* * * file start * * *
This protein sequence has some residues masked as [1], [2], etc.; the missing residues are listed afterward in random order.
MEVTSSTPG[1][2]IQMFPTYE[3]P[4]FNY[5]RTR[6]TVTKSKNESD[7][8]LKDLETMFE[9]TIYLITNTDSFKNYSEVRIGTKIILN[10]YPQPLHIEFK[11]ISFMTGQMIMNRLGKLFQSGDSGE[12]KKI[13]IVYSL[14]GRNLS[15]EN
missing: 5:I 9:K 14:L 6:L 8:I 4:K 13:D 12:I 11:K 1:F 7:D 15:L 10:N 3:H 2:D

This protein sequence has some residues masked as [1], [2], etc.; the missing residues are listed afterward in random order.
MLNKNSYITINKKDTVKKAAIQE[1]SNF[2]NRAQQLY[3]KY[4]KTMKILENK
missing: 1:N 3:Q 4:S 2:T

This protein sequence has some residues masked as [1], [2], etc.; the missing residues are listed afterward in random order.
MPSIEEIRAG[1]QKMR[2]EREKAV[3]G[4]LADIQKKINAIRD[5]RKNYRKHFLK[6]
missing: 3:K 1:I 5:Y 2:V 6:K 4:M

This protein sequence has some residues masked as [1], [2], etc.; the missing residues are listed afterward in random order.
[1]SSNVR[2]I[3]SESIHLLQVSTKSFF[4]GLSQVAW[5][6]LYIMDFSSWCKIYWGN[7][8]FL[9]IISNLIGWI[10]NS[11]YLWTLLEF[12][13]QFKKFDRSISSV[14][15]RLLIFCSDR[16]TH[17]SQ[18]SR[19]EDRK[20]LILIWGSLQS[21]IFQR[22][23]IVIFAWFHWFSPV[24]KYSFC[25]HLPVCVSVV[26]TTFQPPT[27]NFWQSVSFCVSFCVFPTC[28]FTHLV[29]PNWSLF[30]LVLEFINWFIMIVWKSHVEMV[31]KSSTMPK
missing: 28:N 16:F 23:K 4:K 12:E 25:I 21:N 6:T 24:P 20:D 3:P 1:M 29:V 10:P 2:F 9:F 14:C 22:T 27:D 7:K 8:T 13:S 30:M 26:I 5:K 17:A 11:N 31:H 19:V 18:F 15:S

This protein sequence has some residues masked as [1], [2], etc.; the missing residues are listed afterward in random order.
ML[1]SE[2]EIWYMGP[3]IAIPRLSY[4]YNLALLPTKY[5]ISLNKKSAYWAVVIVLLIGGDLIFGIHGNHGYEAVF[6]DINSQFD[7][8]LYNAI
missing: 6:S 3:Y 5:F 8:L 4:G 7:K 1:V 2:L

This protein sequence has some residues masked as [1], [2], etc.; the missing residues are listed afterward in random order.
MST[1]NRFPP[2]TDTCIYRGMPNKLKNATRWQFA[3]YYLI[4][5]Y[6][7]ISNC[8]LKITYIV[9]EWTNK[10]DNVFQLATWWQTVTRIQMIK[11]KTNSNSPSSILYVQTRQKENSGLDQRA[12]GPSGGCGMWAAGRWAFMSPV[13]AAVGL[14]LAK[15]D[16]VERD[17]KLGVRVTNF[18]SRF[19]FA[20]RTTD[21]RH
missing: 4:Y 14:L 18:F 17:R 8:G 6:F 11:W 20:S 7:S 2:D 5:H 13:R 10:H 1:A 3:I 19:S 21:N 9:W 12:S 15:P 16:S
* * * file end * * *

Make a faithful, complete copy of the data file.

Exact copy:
This protein sequence has some residues masked as [1], [2], etc.; the missing residues are listed afterward in random order.
MEVTSSTPG[1][2]IQMFPTYE[3]P[4]FNY[5]RTR[6]TVTKSKNESD[7][8]LKDLETMFE[9]TIYLITNTDSFKNYSEVRIGTKIILN[10]YPQPLHIEFK[11]ISFMTGQMIMNRLGKLFQSGDSGE[12]KKI[13]IVYSL[14]GRNLS[15]EN
missing: 5:I 9:K 14:L 6:L 8:I 4:K 13:D 12:I 11:K 1:F 7:D 15:L 10:N 3:H 2:D

This protein sequence has some residues masked as [1], [2], etc.; the missing residues are listed afterward in random order.
MLNKNSYITINKKDTVKKAAIQE[1]SNF[2]NRAQQLY[3]KY[4]KTMKILENK
missing: 1:N 3:Q 4:S 2:T

This protein sequence has some residues masked as [1], [2], etc.; the missing residues are listed afterward in random order.
MPSIEEIRAG[1]QKMR[2]EREKAV[3]G[4]LADIQKKINAIRD[5]RKNYRKHFLK[6]
missing: 3:K 1:I 5:Y 2:V 6:K 4:M

This protein sequence has some residues masked as [1], [2], etc.; the missing residues are listed afterward in random order.
[1]SSNVR[2]I[3]SESIHLLQVSTKSFF[4]GLSQVAW[5][6]LYIMDFSSWCKIYWGN[7][8]FL[9]IISNLIGWI[10]NS[11]YLWTLLEF[12][13]QFKKFDRSISSV[14][15]RLLIFCSDR[16]TH[17]SQ[18]SR[19]EDRK[20]LILIWGSLQS[21]IFQR[22][23]IVIFAWFHWFSPV[24]KYSFC[25]HLPVCVSVV[26]TTFQPPT[27]NFWQSVSFCVSFCVFPTC[28]FTHLV[29]PNWSLF[30]LVLEFINWFIMIVWKSHVEMV[31]KSSTMPK
missing: 28:N 16:F 23:K 4:K 12:E 25:I 21:N 6:T 24:P 20:D 3:P 1:M 29:V 10:P 2:F 9:F 14:C 22:T 27:D 7:K 8:T 13:S 30:M 26:I 5:K 17:A 11:N 31:H 19:V 18:F 15:S

This protein sequence has some residues masked as [1], [2], etc.; the missing residues are listed afterward in random order.
ML[1]SE[2]EIWYMGP[3]IAIPRLSY[4]YNLALLPTKY[5]ISLNKKSAYWAVVIVLLIGGDLIFGIHGNHGYEAVF[6]DINSQFD[7][8]LYNAI
missing: 6:S 3:Y 5:F 8:L 4:G 7:K 1:V 2:L

This protein sequence has some residues masked as [1], [2], etc.; the missing residues are listed afterward in random order.
MST[1]NRFPP[2]TDTCIYRGMPNKLKNATRWQFA[3]YYLI[4][5]Y[6][7]ISNC[8]LKITYIV[9]EWTNK[10]DNVFQLATWWQTVTRIQMIK[11]KTNSNSPSSILYVQTRQKENSGLDQRA[12]GPSGGCGMWAAGRWAFMSPV[13]AAVGL[14]LAK[15]D[16]VERD[17]KLGVRVTNF[18]SRF[19]FA[20]RTTD[21]RH
missing: 4:Y 14:L 18:F 17:R 8:G 6:F 11:W 20:S 7:S 2:D 5:H 13:R 10:H 1:A 3:I 19:S 21:N 9:W 12:S 15:P 16:S